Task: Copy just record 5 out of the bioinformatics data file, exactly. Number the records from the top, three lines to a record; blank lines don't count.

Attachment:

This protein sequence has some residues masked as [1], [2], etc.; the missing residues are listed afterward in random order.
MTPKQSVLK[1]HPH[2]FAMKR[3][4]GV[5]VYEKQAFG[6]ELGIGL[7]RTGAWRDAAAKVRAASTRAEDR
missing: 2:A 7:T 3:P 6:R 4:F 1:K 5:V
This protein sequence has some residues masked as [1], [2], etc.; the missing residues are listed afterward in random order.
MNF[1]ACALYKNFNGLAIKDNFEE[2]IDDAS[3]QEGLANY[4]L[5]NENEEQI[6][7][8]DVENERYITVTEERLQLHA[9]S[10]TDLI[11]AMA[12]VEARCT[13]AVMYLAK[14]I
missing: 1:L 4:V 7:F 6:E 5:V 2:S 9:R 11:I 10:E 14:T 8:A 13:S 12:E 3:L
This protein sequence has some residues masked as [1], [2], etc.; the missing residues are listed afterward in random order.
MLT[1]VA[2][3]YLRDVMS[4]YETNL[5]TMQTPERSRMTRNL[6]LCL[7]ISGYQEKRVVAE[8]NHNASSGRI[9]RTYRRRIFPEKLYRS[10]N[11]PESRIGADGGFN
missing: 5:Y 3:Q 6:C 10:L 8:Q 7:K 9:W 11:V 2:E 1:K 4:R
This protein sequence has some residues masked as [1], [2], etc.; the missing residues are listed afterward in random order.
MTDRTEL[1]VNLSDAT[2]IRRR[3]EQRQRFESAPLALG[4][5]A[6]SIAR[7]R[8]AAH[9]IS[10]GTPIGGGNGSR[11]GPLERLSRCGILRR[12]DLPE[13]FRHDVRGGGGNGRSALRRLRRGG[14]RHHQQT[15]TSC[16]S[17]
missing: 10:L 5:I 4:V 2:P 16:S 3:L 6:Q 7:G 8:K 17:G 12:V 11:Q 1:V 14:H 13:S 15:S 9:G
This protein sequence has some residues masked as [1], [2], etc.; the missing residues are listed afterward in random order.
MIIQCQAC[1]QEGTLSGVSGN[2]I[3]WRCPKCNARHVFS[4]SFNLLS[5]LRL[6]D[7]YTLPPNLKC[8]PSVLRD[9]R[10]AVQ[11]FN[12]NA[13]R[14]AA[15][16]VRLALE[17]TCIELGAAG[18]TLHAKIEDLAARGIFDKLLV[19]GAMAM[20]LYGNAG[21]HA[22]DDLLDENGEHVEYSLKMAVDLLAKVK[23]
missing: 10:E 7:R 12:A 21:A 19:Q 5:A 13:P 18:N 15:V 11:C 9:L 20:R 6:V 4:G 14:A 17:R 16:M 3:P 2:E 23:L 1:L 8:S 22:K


This protein sequence has some residues masked as [1], [2], etc.; the missing residues are listed afterward in random order.
MIIQCQAC[1]QEGTLSGVSGN[2]I[3]WRCPKCNARHVFS[4]SFNLLS[5]LRL[6]D[7]YTLPPNLKC[8]PSVLRD[9]R[10]AVQ[11]FN[12]NA[13]R[14]AA[15][16]VRLALE[17]TCIELGAAG[18]TLHAKIEDLAARGIFDKLLV[19]GAMAM[20]LYGNAG[21]HA[22]DDLLDENGEHVEYSLKMAVDLLAKVK[23]
missing: 10:E 7:R 12:A 21:A 19:Q 5:A 13:P 18:N 15:V 11:C 9:L 20:R 6:V 4:G 14:A 17:R 16:M 3:P 2:E 23:L 1:L 8:S 22:K